Social welfare groups yesterday said the government’s Long-term Care Services Program 2.0 is failing the country’s 150,000 severely impaired people, as the Ministry of Health and Welfare conducted its first annual review of the policy.
The program replaces the former 10-year program that ended last year.
The ministry last year said that it would more than double the number of service items covered by the old plan and extend the scope of services covered to include people older than 50 with dementia.
After consulting local governments and service providers, the ministry earlier last week preliminarily identified five main complaints about the policy.
The perceived shortcomings are excessive red tape when reporting expenses and requesting subsidies, the unclear roles of different classes of long-term care stations, difficulty in finding space for facilities, the lack of an integrated data system and lack of access to expert input or consultations.
However, the ministry’s findings do not provide an accurate picture of the situation, because issues encountered by facilities under the ministry’s jurisdiction are overrepresented, Taiwan Association of Family Caregivers secretary-general Chen Ching-ning (陳景寧) said.
“The biggest problem is that Long-term Care 2.0 has not been of help to people with severe disabilities, and their family members are still quitting their jobs to become full-time caregivers,” she said. “People who have had a stroke or are paralyzed by different causes need round-the-clock care and one impaired person has a tremendous effect on the entire household.”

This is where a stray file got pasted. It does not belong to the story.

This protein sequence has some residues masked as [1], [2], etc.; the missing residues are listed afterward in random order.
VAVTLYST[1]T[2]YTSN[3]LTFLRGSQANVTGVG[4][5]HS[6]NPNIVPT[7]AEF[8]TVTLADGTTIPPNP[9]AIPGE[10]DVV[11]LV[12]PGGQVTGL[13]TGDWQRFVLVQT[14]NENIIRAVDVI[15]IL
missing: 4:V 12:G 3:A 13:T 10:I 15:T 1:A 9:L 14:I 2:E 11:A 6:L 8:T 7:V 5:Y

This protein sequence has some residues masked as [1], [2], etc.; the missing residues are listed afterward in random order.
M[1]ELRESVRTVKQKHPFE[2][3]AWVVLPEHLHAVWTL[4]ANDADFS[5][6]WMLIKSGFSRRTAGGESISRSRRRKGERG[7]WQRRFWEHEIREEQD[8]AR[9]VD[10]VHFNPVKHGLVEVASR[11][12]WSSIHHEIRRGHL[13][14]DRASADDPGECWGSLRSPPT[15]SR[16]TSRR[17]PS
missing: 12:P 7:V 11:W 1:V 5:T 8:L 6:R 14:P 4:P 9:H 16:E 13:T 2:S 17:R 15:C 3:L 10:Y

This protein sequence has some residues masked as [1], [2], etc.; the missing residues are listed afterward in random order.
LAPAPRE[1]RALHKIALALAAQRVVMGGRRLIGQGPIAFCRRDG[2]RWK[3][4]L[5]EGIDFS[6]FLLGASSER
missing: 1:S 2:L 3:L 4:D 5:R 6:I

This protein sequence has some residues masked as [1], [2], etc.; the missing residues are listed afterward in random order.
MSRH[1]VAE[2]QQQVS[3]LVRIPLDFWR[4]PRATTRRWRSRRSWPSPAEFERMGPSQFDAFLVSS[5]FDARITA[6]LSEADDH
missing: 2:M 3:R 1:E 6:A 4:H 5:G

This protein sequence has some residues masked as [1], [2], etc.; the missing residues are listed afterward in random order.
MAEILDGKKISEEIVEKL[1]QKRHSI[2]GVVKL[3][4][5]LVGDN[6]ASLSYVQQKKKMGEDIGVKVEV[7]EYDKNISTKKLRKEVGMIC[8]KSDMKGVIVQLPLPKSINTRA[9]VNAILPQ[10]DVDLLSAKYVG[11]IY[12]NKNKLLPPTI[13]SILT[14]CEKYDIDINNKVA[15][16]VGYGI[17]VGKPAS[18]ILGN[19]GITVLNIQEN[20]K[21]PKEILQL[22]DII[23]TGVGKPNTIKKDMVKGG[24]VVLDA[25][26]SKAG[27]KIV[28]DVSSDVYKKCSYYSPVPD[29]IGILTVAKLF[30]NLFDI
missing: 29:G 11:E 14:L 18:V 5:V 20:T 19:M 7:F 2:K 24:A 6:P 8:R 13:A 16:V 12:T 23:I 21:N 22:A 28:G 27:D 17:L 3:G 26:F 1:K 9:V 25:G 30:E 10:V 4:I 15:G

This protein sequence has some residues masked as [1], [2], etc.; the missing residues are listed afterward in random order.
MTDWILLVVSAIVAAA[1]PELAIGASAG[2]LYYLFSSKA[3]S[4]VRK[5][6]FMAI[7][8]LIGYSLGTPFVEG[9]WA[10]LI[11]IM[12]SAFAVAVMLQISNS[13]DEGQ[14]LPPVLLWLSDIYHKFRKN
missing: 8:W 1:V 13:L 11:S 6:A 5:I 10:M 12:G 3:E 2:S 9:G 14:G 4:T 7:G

About 20 percent, or about 150,000, of the nation’s 760,000 people with disabilities are severely impaired, she said.
There are not enough caregivers to provide the round-the-clock care they need and the country can at most provide care to each of them for several hours a day, Chen said.
“As long as this problem is not solved, Long-term Care 2.0 is a failure,” she said.
At the same time, Chen said, the public needs to change its attitude toward long-term care.
“For instance, although there are out-call services, Taiwanese are not accustomed to opening their doors to strangers and letting them take care of family,” she said. “There is also the problem that caregivers are reassigned to different families each time they respond to a call. This does not make caregivers’ jobs easier.”
Taiwan Home Service Strategic Alliance director-general Lin Chin-li (林金立) said the ministry’s report accurately reflected conditions in long-term care.
Effective action in addressing the issues identified would ease the pressures on the long-term care industry, Lin said.
In some counties and cities, it takes a month before reported expenses are reimbursed, but in others the process could take as long as eight months, he said.
“Such long waits are killing many of us,” he said.
While the issues mentioned in the ministry’s report are technical challenges that can be solved through planning and by committing more resources, bringing adequate service to people with severe disabilities would require structural adjustments, he said.
“At the moment, the sector simply does not have the capacity to provide coverage and there are no easy solutions,” he said.
Although the industry has come a long way in addressing the shortage of caregivers, labor shortages affect the entire economy and the graying of Taiwanese society will only become more severe, Lin said.
“The government needs to tackle the problem aggressively or we will face a huge labor shortage,” he said.
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